Monday, November 14, 2016

Each Kindness by Jacqueline Woodson & Illustrated by EB Lewis

There is a lot of anger and fear and unrest in the world today. So I decided to do a week of books on kindness. I saw this one at the library the other day. Lewis' illustrations are delicate and evocative and Woodson's words are straight and to the point. 

Lovely book! This book deals with the fact that we do not always have a second chance to be kind. Nothing dire happens, I promise, but sometimes, when we realize we should have been kinder, we are suddenly without anyone to be kind to. 

Grasp your chances to be kind, people! 

The book begins in winter. I am not sure where this school is situated, but it made me think of coastal Alaska, with snowy mountains rising directly behind the building. 

The principal brings in a new girl, Maya. Her clothes and shoes declared that she was poor. 

She tried to make friends, but our heroine, Chloe just looked out the window. Chloe is a black girl, and maybe she was a little too aware of the precariousness of her acceptance. She was taking no chances on associating with the "wrong" people and losing her place in her friend group. 

This makes my heart hurt. I remember being on the fringes of groups at school, and I tried to not worry about what people thought and be kind to everyone like my parents drilled into my head, but sometimes, I know I wasn't as kind as I could have been. I wanted to be a fiercely independent, strong person who wouldn't care a snap of the fingers for anyone's opinion, but I was only like that on some days, not everyday. 

I missed a lot of chances to be kind because I was so concerned with my own acceptance. 

Maya being left alone. 

Maya does her best, bring in jacks and inviting everyone to play, Chloe feels like maybe they should, but.... they don't.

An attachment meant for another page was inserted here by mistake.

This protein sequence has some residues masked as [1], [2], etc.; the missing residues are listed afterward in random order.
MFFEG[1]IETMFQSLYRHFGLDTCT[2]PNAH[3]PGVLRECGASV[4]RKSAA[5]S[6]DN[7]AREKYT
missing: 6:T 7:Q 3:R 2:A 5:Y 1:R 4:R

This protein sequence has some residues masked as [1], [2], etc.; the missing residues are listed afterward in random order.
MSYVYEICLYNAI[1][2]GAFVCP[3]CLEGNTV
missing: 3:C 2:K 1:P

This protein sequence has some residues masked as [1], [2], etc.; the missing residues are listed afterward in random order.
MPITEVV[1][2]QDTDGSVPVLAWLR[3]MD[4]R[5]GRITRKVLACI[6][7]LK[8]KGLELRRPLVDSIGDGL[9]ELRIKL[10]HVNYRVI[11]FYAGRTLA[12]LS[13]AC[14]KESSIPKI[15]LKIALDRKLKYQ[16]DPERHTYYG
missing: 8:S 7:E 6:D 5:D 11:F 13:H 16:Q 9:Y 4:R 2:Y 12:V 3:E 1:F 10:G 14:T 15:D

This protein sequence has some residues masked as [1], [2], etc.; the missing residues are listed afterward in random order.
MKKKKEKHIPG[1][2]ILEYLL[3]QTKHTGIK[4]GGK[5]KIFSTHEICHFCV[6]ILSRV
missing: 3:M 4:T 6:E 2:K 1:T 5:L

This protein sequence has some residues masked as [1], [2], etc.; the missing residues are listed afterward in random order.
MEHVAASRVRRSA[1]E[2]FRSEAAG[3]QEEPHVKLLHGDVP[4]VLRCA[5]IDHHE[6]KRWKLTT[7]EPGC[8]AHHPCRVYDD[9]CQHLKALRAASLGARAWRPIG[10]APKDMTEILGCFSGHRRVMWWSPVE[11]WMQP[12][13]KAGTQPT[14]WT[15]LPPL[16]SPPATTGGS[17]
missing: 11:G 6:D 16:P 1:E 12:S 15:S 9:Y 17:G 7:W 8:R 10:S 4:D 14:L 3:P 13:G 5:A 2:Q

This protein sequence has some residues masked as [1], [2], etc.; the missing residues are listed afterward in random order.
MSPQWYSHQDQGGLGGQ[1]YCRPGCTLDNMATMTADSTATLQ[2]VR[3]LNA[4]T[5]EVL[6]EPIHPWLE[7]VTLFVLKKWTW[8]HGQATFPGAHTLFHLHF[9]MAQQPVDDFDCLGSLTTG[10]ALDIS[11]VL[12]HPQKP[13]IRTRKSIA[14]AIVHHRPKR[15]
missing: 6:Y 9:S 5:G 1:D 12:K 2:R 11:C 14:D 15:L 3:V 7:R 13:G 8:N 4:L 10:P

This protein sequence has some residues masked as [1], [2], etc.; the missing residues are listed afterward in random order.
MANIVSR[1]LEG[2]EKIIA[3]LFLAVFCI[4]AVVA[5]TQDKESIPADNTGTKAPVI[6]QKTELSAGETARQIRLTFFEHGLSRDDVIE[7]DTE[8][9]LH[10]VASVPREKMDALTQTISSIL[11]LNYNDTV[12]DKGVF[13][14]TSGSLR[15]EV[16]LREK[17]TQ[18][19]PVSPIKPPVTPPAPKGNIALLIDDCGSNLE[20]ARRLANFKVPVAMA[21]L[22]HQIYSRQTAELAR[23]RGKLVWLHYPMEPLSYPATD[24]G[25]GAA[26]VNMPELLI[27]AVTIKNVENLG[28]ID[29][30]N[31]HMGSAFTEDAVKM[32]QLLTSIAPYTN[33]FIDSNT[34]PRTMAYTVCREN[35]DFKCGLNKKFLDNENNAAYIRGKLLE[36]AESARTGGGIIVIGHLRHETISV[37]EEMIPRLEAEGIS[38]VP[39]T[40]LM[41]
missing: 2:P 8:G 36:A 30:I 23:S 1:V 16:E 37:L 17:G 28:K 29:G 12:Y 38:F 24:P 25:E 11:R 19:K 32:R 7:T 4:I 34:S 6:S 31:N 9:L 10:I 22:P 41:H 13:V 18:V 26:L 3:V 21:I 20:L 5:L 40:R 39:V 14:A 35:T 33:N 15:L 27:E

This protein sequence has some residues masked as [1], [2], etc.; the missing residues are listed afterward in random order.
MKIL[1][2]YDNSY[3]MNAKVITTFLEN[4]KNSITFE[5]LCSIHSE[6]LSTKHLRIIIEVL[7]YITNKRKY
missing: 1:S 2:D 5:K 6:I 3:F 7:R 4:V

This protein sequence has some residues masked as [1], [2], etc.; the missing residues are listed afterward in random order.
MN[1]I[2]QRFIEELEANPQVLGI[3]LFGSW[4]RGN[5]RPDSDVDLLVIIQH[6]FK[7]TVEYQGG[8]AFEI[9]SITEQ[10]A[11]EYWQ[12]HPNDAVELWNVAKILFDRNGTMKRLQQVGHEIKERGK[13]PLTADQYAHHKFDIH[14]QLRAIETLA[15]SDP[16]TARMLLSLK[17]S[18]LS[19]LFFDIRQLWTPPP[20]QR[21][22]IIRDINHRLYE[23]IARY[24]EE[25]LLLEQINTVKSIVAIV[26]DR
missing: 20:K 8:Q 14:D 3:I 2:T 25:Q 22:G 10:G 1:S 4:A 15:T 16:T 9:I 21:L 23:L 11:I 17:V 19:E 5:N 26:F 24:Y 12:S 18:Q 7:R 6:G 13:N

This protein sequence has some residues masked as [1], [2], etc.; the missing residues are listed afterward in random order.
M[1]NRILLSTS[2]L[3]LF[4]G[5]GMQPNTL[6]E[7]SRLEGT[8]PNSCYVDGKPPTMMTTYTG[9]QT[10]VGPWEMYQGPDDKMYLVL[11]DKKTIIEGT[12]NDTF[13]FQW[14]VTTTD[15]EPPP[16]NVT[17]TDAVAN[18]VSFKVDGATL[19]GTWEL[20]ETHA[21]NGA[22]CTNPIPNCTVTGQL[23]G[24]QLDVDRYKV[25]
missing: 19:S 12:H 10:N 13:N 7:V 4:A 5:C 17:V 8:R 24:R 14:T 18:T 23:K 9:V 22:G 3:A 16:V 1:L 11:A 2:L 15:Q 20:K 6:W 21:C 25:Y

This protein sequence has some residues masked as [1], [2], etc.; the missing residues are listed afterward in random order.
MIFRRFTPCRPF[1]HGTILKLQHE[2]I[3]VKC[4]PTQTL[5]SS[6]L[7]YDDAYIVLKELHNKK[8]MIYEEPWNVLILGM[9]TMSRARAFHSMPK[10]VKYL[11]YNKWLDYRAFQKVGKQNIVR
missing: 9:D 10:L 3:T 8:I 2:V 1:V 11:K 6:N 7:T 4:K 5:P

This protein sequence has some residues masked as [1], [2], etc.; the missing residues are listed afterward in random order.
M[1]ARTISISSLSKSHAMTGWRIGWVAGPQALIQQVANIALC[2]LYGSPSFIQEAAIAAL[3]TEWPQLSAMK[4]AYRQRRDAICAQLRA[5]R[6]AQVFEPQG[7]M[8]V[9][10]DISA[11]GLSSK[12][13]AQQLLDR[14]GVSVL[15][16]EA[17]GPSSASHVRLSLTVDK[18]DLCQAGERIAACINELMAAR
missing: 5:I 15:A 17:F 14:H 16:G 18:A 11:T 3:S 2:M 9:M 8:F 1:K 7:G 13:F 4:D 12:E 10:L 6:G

That afternoon, when we got back into the classroom, Maya whispered to me, "Bet you can't guess who the new Jacks Champion of the world is."

Behind me, Andrew whispered, "Chloe's got a new friend. Chloe's got a new friend."

"She's not my friend," I whispered back. 

Maya does her level best, even when Chloe ignores her, to make Chloe her friend, but teasing kids win out. 

A doll, obviously not new, that Maya brings in, doesn't improve anything. Chloe and her friends are not blatantly mean to Maya. They aren't calling her names or physically hurting her. But through their exclusion and resistance to any overtures of friendship, Maya is made aware of her otherness. 

In spring, Maya comes in a fancy clothes and shoes with a skipping rope. Chloe could tell that all her finery was not new, and Maya skipped alone. 

Later, their teacher teaches them about kindness by throwing a stone into a pail. 

This is what kindness does. Each little thing we do goes out, like a ripple, into the world. 

Each student is given a stone and asked to tell about something kind they have done before throwing the stone into the water to see the effect their kindness would have had. When it is Chloe's turn, she is so aware of her un-kindness to Maya, that she can't think of anything kind she had ever done. So she passes. 

The next day, and the next, Maya's desk is empty. Finally they ask the teacher where she was. Maya had moved to a new town. 

With Maya, went Chloe's chance to correct her mistakes. 

When I reached the pond, my throat filled with all the things I wished I had said to Maya.

 Each kindness, I had never shown. 

Like each kindness--done and not done. 
Like every girl somewhere--
holding a small gift out to someone
and that someone turning away from it.

I watched the water ripple
as the sun set through the maples
and the chance of a kindness with Maya
 becoming more and more
forever gone. 

SO POWERFUL. We don't always get a re-do. A chance missed is more and more forever gone.

Let's be kind today. 

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